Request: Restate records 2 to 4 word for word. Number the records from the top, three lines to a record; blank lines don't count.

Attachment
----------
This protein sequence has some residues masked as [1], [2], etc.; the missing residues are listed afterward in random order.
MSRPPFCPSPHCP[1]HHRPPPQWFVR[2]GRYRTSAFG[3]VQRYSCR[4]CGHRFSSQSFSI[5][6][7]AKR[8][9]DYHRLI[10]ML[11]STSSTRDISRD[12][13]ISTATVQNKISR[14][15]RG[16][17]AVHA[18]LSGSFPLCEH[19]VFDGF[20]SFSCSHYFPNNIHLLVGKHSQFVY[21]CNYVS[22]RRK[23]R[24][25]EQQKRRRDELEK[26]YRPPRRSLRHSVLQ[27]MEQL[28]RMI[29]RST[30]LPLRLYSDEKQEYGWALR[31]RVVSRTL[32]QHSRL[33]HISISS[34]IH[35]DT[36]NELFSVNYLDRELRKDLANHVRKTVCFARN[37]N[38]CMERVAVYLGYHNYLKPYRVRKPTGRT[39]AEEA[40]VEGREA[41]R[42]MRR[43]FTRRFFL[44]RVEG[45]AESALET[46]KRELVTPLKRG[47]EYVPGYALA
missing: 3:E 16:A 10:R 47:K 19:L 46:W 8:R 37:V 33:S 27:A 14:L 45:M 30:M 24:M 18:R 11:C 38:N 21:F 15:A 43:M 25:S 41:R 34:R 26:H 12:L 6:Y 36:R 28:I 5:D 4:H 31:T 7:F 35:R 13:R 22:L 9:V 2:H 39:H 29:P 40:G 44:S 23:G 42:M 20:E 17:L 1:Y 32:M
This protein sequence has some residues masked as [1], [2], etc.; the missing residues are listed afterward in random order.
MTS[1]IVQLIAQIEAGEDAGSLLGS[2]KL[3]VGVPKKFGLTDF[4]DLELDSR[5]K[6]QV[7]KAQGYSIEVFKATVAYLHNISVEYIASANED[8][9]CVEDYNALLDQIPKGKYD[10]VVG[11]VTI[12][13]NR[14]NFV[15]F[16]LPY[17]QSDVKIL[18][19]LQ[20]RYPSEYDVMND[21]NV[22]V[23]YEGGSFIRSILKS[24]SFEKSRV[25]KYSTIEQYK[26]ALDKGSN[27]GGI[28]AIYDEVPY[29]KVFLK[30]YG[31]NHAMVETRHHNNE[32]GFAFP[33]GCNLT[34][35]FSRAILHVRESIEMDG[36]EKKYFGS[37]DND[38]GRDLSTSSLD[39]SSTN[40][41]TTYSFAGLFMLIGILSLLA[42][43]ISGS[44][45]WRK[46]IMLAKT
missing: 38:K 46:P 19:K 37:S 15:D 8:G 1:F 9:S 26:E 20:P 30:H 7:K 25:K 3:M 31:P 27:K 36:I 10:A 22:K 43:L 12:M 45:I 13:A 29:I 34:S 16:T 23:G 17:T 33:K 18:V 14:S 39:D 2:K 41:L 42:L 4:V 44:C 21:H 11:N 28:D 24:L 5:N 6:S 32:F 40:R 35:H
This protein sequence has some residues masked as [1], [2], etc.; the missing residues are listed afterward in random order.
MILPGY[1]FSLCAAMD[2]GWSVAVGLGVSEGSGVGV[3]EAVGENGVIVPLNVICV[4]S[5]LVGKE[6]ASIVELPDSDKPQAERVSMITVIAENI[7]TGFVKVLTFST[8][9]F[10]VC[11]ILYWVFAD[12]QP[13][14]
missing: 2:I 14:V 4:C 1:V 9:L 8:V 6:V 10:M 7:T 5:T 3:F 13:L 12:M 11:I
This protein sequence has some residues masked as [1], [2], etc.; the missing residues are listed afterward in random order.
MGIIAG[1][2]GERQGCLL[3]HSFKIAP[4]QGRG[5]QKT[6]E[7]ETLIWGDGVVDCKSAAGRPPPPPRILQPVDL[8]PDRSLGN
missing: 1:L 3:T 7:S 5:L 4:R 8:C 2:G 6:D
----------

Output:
This protein sequence has some residues masked as [1], [2], etc.; the missing residues are listed afterward in random order.
MTS[1]IVQLIAQIEAGEDAGSLLGS[2]KL[3]VGVPKKFGLTDF[4]DLELDSR[5]K[6]QV[7]KAQGYSIEVFKATVAYLHNISVEYIASANED[8][9]CVEDYNALLDQIPKGKYD[10]VVG[11]VTI[12][13]NR[14]NFV[15]F[16]LPY[17]QSDVKIL[18][19]LQ[20]RYPSEYDVMND[21]NV[22]V[23]YEGGSFIRSILKS[24]SFEKSRV[25]KYSTIEQYK[26]ALDKGSN[27]GGI[28]AIYDEVPY[29]KVFLK[30]YG[31]NHAMVETRHHNNE[32]GFAFP[33]GCNLT[34][35]FSRAILHVRESIEMDG[36]EKKYFGS[37]DND[38]GRDLSTSSLD[39]SSTN[40][41]TTYSFAGLFMLIGILSLLA[42][43]ISGS[44][45]WRK[46]IMLAKT
missing: 38:K 46:P 19:K 37:S 15:D 8:G 1:F 9:S 26:E 20:P 30:H 7:K 25:K 3:M 31:P 27:K 36:I 10:A 22:K 43:L 12:M 45:I 13:A 29:I 34:S 16:T 23:G 17:T 33:K 18:V 14:S 39:D 2:K 41:L 42:L 4:V 44:C 21:H 11:N 28:D 24:L 5:N 6:S 32:F 40:R 35:H
This protein sequence has some residues masked as [1], [2], etc.; the missing residues are listed afterward in random order.
MILPGY[1]FSLCAAMD[2]GWSVAVGLGVSEGSGVGV[3]EAVGENGVIVPLNVICV[4]S[5]LVGKE[6]ASIVELPDSDKPQAERVSMITVIAENI[7]TGFVKVLTFST[8][9]F[10]VC[11]ILYWVFAD[12]QP[13][14]
missing: 2:I 14:V 4:C 1:V 9:L 8:V 6:V 10:M 7:T 5:T 3:F 13:L 12:M 11:I
This protein sequence has some residues masked as [1], [2], etc.; the missing residues are listed afterward in random order.
MGIIAG[1][2]GERQGCLL[3]HSFKIAP[4]QGRG[5]QKT[6]E[7]ETLIWGDGVVDCKSAAGRPPPPPRILQPVDL[8]PDRSLGN
missing: 1:L 3:T 7:S 5:L 4:R 8:C 2:G 6:D